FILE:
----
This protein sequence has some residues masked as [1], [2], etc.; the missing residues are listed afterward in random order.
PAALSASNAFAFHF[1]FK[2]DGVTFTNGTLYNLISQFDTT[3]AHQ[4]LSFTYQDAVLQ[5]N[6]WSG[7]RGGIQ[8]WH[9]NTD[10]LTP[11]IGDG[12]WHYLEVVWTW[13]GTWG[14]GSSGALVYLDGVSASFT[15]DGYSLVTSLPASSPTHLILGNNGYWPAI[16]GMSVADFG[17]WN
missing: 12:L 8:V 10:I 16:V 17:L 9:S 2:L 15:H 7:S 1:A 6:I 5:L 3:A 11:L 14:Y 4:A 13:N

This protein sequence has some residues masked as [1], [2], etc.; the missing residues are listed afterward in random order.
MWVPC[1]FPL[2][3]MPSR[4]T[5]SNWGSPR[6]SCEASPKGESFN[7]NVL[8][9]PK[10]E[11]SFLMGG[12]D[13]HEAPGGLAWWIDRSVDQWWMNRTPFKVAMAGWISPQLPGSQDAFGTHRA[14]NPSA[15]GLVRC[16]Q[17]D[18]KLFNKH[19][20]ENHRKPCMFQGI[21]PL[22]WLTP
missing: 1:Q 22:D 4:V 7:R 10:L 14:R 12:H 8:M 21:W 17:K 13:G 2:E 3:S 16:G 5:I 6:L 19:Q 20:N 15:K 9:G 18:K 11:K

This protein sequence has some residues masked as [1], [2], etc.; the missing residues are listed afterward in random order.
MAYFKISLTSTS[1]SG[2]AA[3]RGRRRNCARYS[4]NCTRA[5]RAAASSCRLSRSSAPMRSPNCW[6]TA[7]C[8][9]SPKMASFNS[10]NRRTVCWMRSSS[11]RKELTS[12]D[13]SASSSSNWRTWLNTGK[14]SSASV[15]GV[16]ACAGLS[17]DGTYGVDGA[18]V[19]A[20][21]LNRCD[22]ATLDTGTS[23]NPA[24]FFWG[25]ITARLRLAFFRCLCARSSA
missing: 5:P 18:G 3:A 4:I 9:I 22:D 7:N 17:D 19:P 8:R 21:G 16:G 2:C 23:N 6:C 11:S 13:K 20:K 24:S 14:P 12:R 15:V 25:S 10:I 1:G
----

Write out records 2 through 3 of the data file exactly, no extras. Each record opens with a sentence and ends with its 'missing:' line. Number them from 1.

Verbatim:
This protein sequence has some residues masked as [1], [2], etc.; the missing residues are listed afterward in random order.
MWVPC[1]FPL[2][3]MPSR[4]T[5]SNWGSPR[6]SCEASPKGESFN[7]NVL[8][9]PK[10]E[11]SFLMGG[12]D[13]HEAPGGLAWWIDRSVDQWWMNRTPFKVAMAGWISPQLPGSQDAFGTHRA[14]NPSA[15]GLVRC[16]Q[17]D[18]KLFNKH[19][20]ENHRKPCMFQGI[21]PL[22]WLTP
missing: 1:Q 22:D 4:V 7:R 10:L 14:R 12:H 8:M 21:W 17:K 13:G 2:E 3:S 16:G 5:I 6:L 19:Q 20:N 15:K 9:G 18:K 11:K

This protein sequence has some residues masked as [1], [2], etc.; the missing residues are listed afterward in random order.
MAYFKISLTSTS[1]SG[2]AA[3]RGRRRNCARYS[4]NCTRA[5]RAAASSCRLSRSSAPMRSPNCW[6]TA[7]C[8][9]SPKMASFNS[10]NRRTVCWMRSSS[11]RKELTS[12]D[13]SASSSSNWRTWLNTGK[14]SSASV[15]GV[16]ACAGLS[17]DGTYGVDGA[18]V[19]A[20][21]LNRCD[22]ATLDTGTS[23]NPA[24]FFWG[25]ITARLRLAFFRCLCARSSA
missing: 5:P 18:G 3:A 4:I 9:I 22:D 7:N 17:D 19:P 8:R 21:G 16:G 2:C 23:N 6:C 11:S 13:K 20:K 24:S 14:P 12:R 15:V 25:S 10:I 1:G